One may or may not agree with that view of Israel. But few would argue that occupation, as is usually the case when civilians are under the thumb of a foreign military power, has led to oppression. So, to be a strong advocate for Palestinian rights and a critic of Israeli policies, on college campuses or anywhere else, does not automatically make one an anti-Semite. 

December 13, 2019

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At White House Hanukkah party Trump hails pastor who says Jews going to hell (RON KAMPEAS, 12/13/19, JTA)

Robert Jeffress, a pastor who has said Jews and other non-Christians were destined for hell, was a guest at US President Donald Trump's Hanukkah party. [...]

"Not only do religions like Mormonism, Islam, Judaism, Hinduism, not only do they lead people away from the true God, they lead people to an eternity of separation from God in hell," he said in 2009.

Sen. Mitt Romney, R-Utah, called out the Trump administration last year for inviting Jeffress to give the convocation at the opening of the US Embassy in Jerusalem.

Posted by orrinj at 11:20 AM

INCEL-IN-CHIEF (deviance alert):

Trump Doesn't Think Much of Young Women (Zak Cheney-Rice, 12/13/19, New York)

Far from aberrant, Trump's impulse to diminish young girls in particular by characterizing their accomplishments as worthwhile primarily in terms of whether their outward appearance pleases him is part of a pattern. His misogyny is well documented: From his leering behavior at Miss America events to the myriad accusations of sexual assault he faces, not to mention his proud declaration that he grabs women by the genitals unprompted, loom as large over his presidency as they did his 2016 campaign. And despite his repeated denials of physical misconduct, Trump's rhetoric indicates an almost uniformly reductive view of women that privileges how they look above all else. His criticism of Thunberg's seriousness is scarcely different from men on the street imploring women passersby to smile for them. This outlook is no more apparent than in how he's spoken about his own daughters. In a 2006 interview on The View, he said he would "perhaps" date Ivanka Trump were she not related to him. In a 1994 interview with Robin Leach, he was asked which traits then 1-year-old Tiffany Trump inherited from her parents, himself and Marla Maples.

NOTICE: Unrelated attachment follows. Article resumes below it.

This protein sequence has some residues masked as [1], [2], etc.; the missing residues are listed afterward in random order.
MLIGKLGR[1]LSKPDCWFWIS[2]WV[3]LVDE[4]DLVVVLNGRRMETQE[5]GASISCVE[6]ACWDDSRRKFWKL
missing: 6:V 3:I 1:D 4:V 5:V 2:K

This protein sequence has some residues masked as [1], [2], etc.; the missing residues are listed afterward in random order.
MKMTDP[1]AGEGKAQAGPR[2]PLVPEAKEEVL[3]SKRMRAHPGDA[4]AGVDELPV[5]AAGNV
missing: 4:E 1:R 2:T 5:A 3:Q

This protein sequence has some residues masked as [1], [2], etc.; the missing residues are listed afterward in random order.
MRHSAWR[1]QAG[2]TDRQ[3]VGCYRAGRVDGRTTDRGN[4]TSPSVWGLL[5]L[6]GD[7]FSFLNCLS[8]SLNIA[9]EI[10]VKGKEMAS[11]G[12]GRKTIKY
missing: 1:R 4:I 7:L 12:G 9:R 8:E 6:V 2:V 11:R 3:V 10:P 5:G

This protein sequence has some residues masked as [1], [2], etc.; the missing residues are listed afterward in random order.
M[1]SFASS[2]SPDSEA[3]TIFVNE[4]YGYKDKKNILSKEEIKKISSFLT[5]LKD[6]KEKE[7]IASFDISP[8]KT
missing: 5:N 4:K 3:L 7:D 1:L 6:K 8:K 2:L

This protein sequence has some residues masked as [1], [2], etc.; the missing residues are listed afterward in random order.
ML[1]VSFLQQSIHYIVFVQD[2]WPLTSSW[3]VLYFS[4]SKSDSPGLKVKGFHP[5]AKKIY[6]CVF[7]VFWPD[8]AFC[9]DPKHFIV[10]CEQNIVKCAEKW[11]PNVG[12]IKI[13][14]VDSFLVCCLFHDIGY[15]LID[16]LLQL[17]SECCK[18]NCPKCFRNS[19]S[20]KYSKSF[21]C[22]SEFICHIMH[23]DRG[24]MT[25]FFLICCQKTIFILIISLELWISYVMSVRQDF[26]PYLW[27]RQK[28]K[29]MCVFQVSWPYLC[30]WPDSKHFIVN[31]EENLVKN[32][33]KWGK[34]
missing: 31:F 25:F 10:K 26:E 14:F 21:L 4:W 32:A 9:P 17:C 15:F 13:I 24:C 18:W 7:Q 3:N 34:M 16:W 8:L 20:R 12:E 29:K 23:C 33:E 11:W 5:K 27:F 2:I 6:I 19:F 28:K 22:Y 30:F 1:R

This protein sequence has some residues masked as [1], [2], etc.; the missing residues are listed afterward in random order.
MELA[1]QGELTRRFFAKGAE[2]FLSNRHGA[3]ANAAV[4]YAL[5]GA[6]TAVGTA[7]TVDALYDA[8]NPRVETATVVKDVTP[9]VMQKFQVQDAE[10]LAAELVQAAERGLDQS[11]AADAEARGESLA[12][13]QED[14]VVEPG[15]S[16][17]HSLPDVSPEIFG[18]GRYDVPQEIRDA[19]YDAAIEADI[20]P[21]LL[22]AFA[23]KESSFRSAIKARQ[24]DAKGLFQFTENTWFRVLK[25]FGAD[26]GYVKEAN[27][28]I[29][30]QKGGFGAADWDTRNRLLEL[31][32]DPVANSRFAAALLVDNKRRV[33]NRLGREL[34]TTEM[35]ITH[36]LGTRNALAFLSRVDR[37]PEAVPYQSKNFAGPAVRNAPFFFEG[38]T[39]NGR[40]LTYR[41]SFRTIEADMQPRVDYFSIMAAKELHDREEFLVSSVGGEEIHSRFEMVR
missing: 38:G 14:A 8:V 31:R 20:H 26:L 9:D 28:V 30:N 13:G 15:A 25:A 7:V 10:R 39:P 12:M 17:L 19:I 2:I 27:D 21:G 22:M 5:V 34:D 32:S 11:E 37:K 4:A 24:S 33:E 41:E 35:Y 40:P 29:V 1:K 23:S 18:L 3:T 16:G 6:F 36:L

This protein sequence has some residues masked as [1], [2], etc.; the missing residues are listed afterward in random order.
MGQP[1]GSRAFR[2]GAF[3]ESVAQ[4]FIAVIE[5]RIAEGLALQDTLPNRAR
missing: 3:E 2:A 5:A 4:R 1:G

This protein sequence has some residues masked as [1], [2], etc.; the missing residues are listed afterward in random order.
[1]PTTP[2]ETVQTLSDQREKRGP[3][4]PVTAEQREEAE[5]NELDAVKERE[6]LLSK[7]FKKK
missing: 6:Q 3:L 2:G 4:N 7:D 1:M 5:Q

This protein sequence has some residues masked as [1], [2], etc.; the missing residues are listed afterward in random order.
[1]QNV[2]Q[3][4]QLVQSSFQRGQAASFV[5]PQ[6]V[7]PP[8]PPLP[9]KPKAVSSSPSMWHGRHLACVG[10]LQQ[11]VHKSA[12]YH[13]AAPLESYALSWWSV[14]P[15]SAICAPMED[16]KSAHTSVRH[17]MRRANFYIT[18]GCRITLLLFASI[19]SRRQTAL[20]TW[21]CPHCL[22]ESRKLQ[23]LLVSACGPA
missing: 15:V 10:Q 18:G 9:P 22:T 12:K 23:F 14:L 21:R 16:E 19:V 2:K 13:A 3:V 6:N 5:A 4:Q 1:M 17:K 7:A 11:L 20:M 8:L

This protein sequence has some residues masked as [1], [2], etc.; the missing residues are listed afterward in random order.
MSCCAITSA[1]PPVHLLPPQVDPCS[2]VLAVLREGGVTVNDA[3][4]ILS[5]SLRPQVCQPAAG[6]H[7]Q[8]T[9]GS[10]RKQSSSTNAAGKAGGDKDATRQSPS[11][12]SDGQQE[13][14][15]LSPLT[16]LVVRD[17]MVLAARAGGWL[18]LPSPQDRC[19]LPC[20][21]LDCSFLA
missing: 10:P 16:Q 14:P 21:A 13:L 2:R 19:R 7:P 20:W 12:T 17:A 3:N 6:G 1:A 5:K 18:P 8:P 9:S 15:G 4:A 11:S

His response, via HuffPost:

"Well, I think she's got a lot of Marla, she's a really beautiful baby," said Trump, who sat next to Maples. "She's got Marla's legs. We don't know whether or not she's got this part yet, but time will tell," Trump added, while cupping his hands to his chest to indicate breasts.

On the subject of girls and what makes them notable, Trump has been fairly consistent throughout his adult life. A man who proudly anticipates his infant daughter's breast size while sitting next to her mother on national TV should surprise no one by criticizing a 16-year-old Time magazine cover star on the basis that she looks too glum. Perhaps less predictable is that casting pejoratives against children would become such a reliable line of attack for conservatives who lack substantive responses to the issues on whose behalf those children advocate. 

Posted by orrinj at 12:00 AM


Abbas urges Arab Israelis to vote for Knesset: They can have 'major influence' (ADAM RASGON, 12 December 2019, Times of Israel)

Palestinian Authority President Mahmoud Abbas recently asserted that Arab Israelis would become a "major influencer" in Israel's politics, if only they would turn out for national elections at similar levels as they do for municipal votes.